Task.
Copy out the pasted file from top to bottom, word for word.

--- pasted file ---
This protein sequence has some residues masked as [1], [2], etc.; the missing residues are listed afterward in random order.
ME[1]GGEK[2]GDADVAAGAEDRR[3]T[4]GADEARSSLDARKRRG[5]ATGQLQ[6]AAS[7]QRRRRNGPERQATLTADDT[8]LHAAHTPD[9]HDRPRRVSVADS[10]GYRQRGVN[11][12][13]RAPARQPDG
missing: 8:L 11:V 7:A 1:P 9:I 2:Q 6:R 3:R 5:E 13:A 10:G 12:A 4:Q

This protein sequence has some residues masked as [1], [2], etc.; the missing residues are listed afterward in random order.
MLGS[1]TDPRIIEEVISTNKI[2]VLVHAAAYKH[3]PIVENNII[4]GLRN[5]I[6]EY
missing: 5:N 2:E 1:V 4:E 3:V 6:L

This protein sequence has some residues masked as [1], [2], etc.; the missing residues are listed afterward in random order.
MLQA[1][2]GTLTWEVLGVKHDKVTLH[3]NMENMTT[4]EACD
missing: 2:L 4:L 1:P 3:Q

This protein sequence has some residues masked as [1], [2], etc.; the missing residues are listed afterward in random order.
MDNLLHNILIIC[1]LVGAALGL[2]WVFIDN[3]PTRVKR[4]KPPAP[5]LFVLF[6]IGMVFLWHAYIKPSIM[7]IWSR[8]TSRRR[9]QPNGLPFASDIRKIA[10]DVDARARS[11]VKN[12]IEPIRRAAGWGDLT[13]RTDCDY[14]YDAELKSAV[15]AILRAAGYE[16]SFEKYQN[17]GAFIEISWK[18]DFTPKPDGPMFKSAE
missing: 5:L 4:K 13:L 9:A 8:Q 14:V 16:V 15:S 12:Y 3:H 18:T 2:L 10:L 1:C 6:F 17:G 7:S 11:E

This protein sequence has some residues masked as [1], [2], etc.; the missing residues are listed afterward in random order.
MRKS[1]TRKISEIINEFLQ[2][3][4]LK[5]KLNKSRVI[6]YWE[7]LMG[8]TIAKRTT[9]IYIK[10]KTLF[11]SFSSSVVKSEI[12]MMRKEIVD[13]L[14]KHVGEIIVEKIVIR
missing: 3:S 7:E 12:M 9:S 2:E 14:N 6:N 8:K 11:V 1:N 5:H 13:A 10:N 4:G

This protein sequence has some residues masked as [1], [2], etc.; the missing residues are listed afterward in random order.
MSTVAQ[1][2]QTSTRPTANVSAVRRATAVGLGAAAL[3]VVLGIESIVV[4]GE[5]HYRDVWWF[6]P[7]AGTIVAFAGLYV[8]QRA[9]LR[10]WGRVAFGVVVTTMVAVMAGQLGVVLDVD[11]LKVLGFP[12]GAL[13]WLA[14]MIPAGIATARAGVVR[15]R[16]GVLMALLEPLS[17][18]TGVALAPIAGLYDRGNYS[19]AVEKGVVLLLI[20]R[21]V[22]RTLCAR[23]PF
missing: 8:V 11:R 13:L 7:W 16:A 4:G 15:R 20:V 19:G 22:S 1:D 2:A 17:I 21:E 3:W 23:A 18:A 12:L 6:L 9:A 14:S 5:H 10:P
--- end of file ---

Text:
This protein sequence has some residues masked as [1], [2], etc.; the missing residues are listed afterward in random order.
ME[1]GGEK[2]GDADVAAGAEDRR[3]T[4]GADEARSSLDARKRRG[5]ATGQLQ[6]AAS[7]QRRRRNGPERQATLTADDT[8]LHAAHTPD[9]HDRPRRVSVADS[10]GYRQRGVN[11][12][13]RAPARQPDG
missing: 8:L 11:V 7:A 1:P 9:I 2:Q 6:R 3:R 5:E 13:A 10:G 12:A 4:Q

This protein sequence has some residues masked as [1], [2], etc.; the missing residues are listed afterward in random order.
MLGS[1]TDPRIIEEVISTNKI[2]VLVHAAAYKH[3]PIVENNII[4]GLRN[5]I[6]EY
missing: 5:N 2:E 1:V 4:E 3:V 6:L

This protein sequence has some residues masked as [1], [2], etc.; the missing residues are listed afterward in random order.
MLQA[1][2]GTLTWEVLGVKHDKVTLH[3]NMENMTT[4]EACD
missing: 2:L 4:L 1:P 3:Q

This protein sequence has some residues masked as [1], [2], etc.; the missing residues are listed afterward in random order.
MDNLLHNILIIC[1]LVGAALGL[2]WVFIDN[3]PTRVKR[4]KPPAP[5]LFVLF[6]IGMVFLWHAYIKPSIM[7]IWSR[8]TSRRR[9]QPNGLPFASDIRKIA[10]DVDARARS[11]VKN[12]IEPIRRAAGWGDLT[13]RTDCDY[14]YDAELKSAV[15]AILRAAGYE[16]SFEKYQN[17]GAFIEISWK[18]DFTPKPDGPMFKSAE
missing: 5:L 4:K 13:L 9:A 8:Q 14:V 16:V 15:S 12:Y 3:H 18:T 2:L 10:L 1:C 6:F 17:G 7:S 11:E

This protein sequence has some residues masked as [1], [2], etc.; the missing residues are listed afterward in random order.
MRKS[1]TRKISEIINEFLQ[2][3][4]LK[5]KLNKSRVI[6]YWE[7]LMG[8]TIAKRTT[9]IYIK[10]KTLF[11]SFSSSVVKSEI[12]MMRKEIVD[13]L[14]KHVGEIIVEKIVIR
missing: 3:S 7:E 12:M 9:S 2:E 14:N 6:N 8:K 11:V 1:N 5:H 13:A 10:N 4:G

This protein sequence has some residues masked as [1], [2], etc.; the missing residues are listed afterward in random order.
MSTVAQ[1][2]QTSTRPTANVSAVRRATAVGLGAAAL[3]VVLGIESIVV[4]GE[5]HYRDVWWF[6]P[7]AGTIVAFAGLYV[8]QRA[9]LR[10]WGRVAFGVVVTTMVAVMAGQLGVVLDVD[11]LKVLGFP[12]GAL[13]WLA[14]MIPAGIATARAGVVR[15]R[16]GVLMALLEPLS[17][18]TGVALAPIAGLYDRGNYS[19]AVEKGVVLLLI[20]R[21]V[22]RTLCAR[23]PF
missing: 8:V 11:R 13:L 7:W 16:A 4:G 15:R 20:V 19:G 22:S 1:D 2:A 17:I 21:E 3:W 23:A 18:A 12:L 6:L 9:A 14:S 5:H 10:P